Sunday, October 14, 2012

Diary of a Traveller - Himachal Pradesh - Day 5 - White Water Rafting and Trek to Apple Orchard @ Kullu

Skipping the Rohatang Pass visit on the earlier day provided us the leverage to explore Manali on the 1st day only. We were suddenly open at the prospectus of designing our own itinerary for that day. So we decided that we will spend our day at Kullu which is 40 km away from Manali.

Anita was very keen to visit Trishla Shawls again. She looked like enamored by the shop and she had to cut short her shopping last time since I was tired. Hence, we headed towards Kullu in the morning at around 10 AM. Needless to say it is one of the picturesque drive as Beas accompanies all the way. The water is always gushing, brown and frothy in monsoon increasing the thrill of white water rafting which I was about to experience.

A 40 km drive does eat at least an hour and another hour was spent at Trishla Shawls. So just after 12 noon, we headed towards banks of Beas where the rafting was available. Normally, during monsoons, rafting is avoided; but the old economic theory always works practically in such situation. I had to shell out a premium amount to get into that brown frothy flow of Beas. After a lot of negotiation, we settled for 1400 bucks with overstated commitment of rafting time. Anita, as usual was spearheading the negotiation (like a true investment banker) and I was quiet with a smile on my face.

I put on the rafting gear i.e. life jacket and helmet. We inflated our raft with the help of the pump and lifted it to put it in the water. Anita was constantly asking my guide about the safety measures and he was prompt is responding every query very efficiently.

I was very happy that I was the only guy who had boarded the raft along with the guide. The water however didn’t look challenging at all. At least not for me. The rapids probably belonged to max 2 degree. Finally, I settled in the raft sitting in the front while the guide sat in the back guiding the raft in the proper direction. Honestly, I underestimated the power of this river. I could feel the pace with which water was flowing. Sitting in the front of the raft gave me an amazing view of the river. There was also a twist in the way we were riding. The raft is capable of carrying 8 people and hence there are least chances that the raft going turtle in the mid of the water. The probability here was pretty high with one pillion and one guide. And this was told to me in the mid of the water. I think that further peppered the challenging task. Go turtle, how exciting!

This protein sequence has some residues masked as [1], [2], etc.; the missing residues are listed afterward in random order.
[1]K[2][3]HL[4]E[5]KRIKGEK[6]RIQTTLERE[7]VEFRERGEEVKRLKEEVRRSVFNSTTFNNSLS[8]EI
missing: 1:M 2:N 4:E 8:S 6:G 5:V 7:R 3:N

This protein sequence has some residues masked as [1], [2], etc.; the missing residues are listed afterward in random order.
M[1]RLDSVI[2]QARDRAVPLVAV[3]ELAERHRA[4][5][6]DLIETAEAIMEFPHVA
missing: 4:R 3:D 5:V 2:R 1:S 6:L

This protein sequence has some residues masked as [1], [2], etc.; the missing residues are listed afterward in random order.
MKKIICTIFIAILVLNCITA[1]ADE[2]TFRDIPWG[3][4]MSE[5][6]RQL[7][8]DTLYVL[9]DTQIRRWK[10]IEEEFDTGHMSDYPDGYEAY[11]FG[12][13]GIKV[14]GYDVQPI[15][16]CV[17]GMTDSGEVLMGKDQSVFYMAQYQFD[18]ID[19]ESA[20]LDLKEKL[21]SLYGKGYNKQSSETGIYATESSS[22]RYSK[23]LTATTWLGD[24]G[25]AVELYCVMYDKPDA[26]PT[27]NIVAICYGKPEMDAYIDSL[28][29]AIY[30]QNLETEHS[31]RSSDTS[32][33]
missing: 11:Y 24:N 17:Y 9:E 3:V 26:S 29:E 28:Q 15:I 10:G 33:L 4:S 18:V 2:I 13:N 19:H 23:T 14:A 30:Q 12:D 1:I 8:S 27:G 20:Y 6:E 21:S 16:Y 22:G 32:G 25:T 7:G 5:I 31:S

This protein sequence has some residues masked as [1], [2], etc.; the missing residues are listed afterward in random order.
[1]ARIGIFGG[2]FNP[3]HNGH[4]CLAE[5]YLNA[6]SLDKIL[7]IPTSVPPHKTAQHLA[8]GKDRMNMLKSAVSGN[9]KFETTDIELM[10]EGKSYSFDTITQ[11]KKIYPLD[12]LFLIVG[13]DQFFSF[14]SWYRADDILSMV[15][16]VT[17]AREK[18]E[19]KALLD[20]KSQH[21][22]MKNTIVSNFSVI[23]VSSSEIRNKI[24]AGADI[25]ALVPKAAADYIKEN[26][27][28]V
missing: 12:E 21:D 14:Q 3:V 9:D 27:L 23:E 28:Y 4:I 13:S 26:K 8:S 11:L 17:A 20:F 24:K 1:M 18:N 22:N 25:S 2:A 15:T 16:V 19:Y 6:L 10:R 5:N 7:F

However, nothing like that happened in those 7-8 minutes amidst the flow of Beas. I took a plunge in the ice cold water couple of times as the raft riding on a high wave and then crashing in the water groove. That was fun! So that ride came to end very swiftly as the flow of water. Sometimes I feel that Anita had a better view when I check the videos she had shot while I was on raft. She also had a ride in an open jeep for almost the same time.

By the time, I had got out of the raft, I was fully drenched. What I needed was a quick change and something to eat! We headed for Chandu Thakur’s shop for both purposes. As I have mentioned that on the day we entered Kullu, we had pondered over the possibility of trying an authentic Himachali cuisine. Chandu Thakur looked like an angel with a plate full of Himachali delicacies at that time. I thought that by the time we reached Chandu’s shop, he should have made the arrangements. Needless to say, money was not a big issue here and it was clarified earlier too.

To all my disgust and shock, when I asked Chandu if we are ready for the Himachali treat, he dialed a number and asked,”Aray, aaj ho sakta hain kya?” (Is it possible today?) What the heck? Then what was he doing till this moment? And further opening vent of an inflammable gas, he said “Well, the guy says that you need at least 50 people eating to do cooking” Damn you! So the possibility of Himachali delicacies was written off instantaneously. So yesterday was Rohtang Pass and today was Himachali Cuisine. And it was 1.30 pm and getting back to Manali for food was also not a good idea. Mr. Thakur was generous here. He offered us momos and maggi. We had no choice. Anita entered in the kitchen to have a crash course on preparing momos.

Momos is a staple food in Himachal. The pahadi people are able to digest finely ground wheat flour (maida) preparations on daily basis without any problem. So you get to see momos almost everywhere here being sold like Pani Puri or Chat stalls elsewhere in India. Steamed wheat flour dumplings with assortment of finely grated vegetables inside makes a hearty meal. Most of the labourers working in the apple orchards nearby come to Chandu’s place to have maggi and momos for lunch. We had our momos. Maggi with vegetables plus Chandu Thakur’s secret spices was not something which I liked. It was slightly pungent too. But 40 km away from Manali, on the banks of Beas and without proper studies of available restaurants in Kullu, we ate maggi too.